Understanding astronomical telescopes

1. What is an astronomical telescope?  

Astronomical telescopes are the “eyes” for human observation and understanding of the universe. They are the most used and iconic astronomical observation equipment.  It is also a necessary observation tool for the masses of astronomy popularization workers and astronomy lovers and is used to help users observe the details in the sky that are hard to discernible by the naked eye, and search for farther and fainter celestial bodies.  

2. Optical properties of astronomical telescopes  

Magnification: when you look at the landscape or the moon through an astronomical telescope, objects seem to get closer. At the same time, you can also see many holes on the surface of the moon. This is because the telescope has the function of magnification.  

Eyepiece focal length: In magnification calculation, the focal length of the objective lens is usually fixed, and different eyepieces can be used to observe the star seasons with a variety of magnification.  The larger the magnification, the smaller the view.  

Light collecting power: Another important feature of a telescope is light collecting power.  Light collecting power is the ability of a telescope to collect light.  The amount of concentrating power depends on the diameter of the telescope, the bigger the diameter, the darker the stars can be seen.  

Objective lens: The larger the diameter of the objective lens, the darker the magnitude can be seen. The smaller the diameter of the objective lens is suitable for observing planets. For different stars, different telescopes should be used.  

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3. The meaning of the numbers in the telescope models  

Unlike binoculars, there is no magnification in the astronomical telescope model, but instead the focal length of the objective lens.  For example, 70076 indicates that the focal length and aperture of the telescope objective lens are 700mm and 76mm respectively.  1800150 indicates that the focal length and aperture of the objective lens of the telescope are 1800mm and 150mm respectively.  Also, put the aperture in front of the focal length to indicate.  But in any case, the larger number is the focal length, and the smaller number is the objective aperture, which is not easy to mistake.  

4. Focal ratio of astronomical telescope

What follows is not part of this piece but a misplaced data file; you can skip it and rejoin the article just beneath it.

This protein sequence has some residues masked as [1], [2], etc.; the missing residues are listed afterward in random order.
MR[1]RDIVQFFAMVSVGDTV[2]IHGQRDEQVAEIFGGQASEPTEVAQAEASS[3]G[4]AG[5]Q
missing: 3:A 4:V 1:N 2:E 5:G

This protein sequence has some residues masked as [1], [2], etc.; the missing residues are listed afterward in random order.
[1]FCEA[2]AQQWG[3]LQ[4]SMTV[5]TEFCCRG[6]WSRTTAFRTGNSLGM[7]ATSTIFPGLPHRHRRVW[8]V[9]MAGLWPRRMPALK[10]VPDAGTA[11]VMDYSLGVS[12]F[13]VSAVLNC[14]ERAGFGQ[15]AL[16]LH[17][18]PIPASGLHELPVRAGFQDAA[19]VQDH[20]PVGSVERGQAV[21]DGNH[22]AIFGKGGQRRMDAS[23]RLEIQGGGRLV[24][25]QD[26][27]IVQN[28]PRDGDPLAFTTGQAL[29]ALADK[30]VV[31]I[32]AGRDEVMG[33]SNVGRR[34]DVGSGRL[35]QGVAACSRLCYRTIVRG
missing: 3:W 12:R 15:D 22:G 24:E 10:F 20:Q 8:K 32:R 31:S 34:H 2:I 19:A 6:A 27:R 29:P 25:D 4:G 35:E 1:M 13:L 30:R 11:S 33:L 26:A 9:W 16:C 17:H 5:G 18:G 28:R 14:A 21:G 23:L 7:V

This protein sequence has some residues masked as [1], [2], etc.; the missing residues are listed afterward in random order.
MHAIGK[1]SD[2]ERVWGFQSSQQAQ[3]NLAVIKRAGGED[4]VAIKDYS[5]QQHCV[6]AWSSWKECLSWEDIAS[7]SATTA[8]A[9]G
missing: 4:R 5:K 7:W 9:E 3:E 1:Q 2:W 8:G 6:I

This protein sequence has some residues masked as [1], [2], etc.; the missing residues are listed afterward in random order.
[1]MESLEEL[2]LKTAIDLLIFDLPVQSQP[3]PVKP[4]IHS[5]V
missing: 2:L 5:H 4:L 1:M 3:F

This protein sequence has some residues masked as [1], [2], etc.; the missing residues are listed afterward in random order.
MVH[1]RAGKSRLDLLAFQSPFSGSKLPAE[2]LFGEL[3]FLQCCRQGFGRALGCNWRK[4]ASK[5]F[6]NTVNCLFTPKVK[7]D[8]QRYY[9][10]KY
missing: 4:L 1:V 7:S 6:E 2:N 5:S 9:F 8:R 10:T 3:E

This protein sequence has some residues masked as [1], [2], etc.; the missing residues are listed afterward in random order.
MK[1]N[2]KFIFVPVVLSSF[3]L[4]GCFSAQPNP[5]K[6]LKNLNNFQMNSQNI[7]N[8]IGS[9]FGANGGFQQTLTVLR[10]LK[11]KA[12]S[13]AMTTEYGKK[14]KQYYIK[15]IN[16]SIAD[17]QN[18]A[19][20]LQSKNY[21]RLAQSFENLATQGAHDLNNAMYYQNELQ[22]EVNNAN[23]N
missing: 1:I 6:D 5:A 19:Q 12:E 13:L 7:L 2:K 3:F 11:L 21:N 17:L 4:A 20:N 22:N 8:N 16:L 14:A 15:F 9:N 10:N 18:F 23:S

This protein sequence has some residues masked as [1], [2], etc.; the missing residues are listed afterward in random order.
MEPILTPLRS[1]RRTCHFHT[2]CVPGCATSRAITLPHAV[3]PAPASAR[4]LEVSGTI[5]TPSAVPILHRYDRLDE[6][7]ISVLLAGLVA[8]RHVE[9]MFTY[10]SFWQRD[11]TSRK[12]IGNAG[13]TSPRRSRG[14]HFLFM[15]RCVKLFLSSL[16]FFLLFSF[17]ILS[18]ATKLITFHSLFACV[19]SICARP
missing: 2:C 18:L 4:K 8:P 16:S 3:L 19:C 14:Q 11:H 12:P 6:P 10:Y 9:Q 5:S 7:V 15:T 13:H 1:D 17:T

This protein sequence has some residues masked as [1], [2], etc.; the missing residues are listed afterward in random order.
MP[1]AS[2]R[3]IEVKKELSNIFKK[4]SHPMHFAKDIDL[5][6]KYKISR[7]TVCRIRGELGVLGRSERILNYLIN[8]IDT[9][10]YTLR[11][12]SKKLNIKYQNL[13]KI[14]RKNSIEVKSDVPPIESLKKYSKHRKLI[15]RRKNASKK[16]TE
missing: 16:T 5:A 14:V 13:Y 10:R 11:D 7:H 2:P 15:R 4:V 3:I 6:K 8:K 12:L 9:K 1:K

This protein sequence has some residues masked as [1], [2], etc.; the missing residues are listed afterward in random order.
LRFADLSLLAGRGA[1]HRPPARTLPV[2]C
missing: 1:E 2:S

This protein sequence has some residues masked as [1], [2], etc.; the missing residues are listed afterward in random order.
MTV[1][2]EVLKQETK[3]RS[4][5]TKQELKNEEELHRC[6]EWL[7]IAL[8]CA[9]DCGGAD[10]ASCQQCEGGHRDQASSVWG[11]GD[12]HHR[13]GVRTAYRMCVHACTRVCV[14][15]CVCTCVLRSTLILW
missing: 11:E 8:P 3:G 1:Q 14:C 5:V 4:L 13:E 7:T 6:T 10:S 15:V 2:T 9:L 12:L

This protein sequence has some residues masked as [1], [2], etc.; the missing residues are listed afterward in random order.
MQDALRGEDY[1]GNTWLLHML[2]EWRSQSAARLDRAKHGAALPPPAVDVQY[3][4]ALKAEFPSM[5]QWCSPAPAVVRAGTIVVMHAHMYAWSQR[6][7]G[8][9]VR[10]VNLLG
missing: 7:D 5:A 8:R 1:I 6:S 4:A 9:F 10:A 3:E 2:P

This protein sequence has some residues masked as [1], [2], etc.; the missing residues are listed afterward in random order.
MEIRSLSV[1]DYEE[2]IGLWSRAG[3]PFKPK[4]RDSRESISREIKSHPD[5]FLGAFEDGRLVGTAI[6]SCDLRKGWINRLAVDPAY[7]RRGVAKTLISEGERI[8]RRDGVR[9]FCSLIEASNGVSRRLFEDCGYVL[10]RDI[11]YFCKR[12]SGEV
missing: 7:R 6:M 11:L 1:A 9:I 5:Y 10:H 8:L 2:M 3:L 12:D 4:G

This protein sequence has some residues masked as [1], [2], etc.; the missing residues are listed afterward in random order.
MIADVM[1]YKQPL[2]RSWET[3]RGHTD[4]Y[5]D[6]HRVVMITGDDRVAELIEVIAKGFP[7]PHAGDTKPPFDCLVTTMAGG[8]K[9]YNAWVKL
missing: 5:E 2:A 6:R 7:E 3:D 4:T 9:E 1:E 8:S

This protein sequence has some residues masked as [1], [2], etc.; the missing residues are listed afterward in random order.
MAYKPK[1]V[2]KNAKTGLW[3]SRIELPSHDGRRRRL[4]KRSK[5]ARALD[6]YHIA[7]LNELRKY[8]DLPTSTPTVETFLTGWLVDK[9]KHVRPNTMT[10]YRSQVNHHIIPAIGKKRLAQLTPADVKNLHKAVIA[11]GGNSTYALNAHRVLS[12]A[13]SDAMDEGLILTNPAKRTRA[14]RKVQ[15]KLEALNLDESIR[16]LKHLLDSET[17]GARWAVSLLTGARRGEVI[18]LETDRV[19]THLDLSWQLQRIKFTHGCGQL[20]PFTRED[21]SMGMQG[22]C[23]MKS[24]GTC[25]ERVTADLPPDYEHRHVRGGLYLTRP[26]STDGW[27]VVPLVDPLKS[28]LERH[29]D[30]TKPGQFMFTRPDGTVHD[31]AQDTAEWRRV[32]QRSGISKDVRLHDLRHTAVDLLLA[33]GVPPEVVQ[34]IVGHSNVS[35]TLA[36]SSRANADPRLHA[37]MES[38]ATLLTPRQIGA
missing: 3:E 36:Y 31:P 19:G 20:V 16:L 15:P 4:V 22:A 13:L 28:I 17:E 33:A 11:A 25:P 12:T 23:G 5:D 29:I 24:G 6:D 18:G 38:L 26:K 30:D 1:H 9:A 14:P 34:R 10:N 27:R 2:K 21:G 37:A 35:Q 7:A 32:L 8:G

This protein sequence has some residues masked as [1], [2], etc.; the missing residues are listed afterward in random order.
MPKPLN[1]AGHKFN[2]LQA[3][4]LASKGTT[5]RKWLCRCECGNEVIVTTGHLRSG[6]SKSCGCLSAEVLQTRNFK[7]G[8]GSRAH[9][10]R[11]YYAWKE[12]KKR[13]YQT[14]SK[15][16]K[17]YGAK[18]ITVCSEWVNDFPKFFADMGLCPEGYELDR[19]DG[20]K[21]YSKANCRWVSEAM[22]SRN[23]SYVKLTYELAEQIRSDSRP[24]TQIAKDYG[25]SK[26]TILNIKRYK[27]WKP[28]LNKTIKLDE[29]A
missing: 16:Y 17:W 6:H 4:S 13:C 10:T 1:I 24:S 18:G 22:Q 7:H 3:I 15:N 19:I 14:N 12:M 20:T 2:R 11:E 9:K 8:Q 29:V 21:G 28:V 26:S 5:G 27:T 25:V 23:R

Focal ratio: The ratio of the focal length of an objective lens to its aperture, equivalent to the aperture on the camera lens.  If the aperture is unchanged, the longer the focal length of the objective lens, the larger the focal ratio, and the higher the multiplier is easy to get;  The shorter the focal length of the objective lens, the smaller the focal ratio, it is not easy to get higher magnification, but the image is brighter, the field of view is larger.  

* Short focal length lens (small focal ratio, focal ratio <=6): suitable for observing nebulae and searching for comets;  

* Long focal length lens (large focal ratio, focal ratio >15): suitable for observing the moon and planets;  

* Medium focal length lens (medium focal ratio, 6< focal ratio <=15): suitable for observing double stars, clustered stars, variable stars, and star clusters, but also can take care of both, very suitable for beginners.  

5. The role of an astronomical telescope eyepiece  

The eyepiece of an astronomical telescope has two functions. One is to make the parallel light incident into the objective lens remain the parallel light when it exits the eyepiece.  Another function is to magnify the image produced by the objective lens, which is very important for observing celestial bodies with visible surfaces and close binaries.  

6. Star finder and guide mirror for astronomical telescopes  

The primary mirror of an astronomical telescope is responsible for the observations.  However, many astronomical observations can not be made with the primary mirror alone.  It also needs an assistant, which is a star finder or guide.  

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In order to quickly search for the celestial bodies to be observed, there is often a small astronomical telescope attached to the primary mirror, which is called the star finder mirror.  Starfinder is a refracting astronomical telescope.  Its optical axis is parallel to that of the primary mirror so that it is aligned with the target of the primary mirror.  The diameter of the objective lens is generally about 5 ~ 10 cm, the field of view is about 30 ~ 50, the magnification is about 7 ~ 20 times, and the focal plane is equipped with a demarcation plate for calibration.  When you make an observation, you use the star finder to find the object you want to observe, and you move that object to the center of your field of view.  At this point, the object is naturally in the center of the primary mirror field of view.  

In order to correct the tracking error in time when the primary mirror is observing for a long time, a watching mirror is set beside the primary mirror, which is called the star guide mirror.  The telescope used for astronomy was replaced by a guide mirror.  

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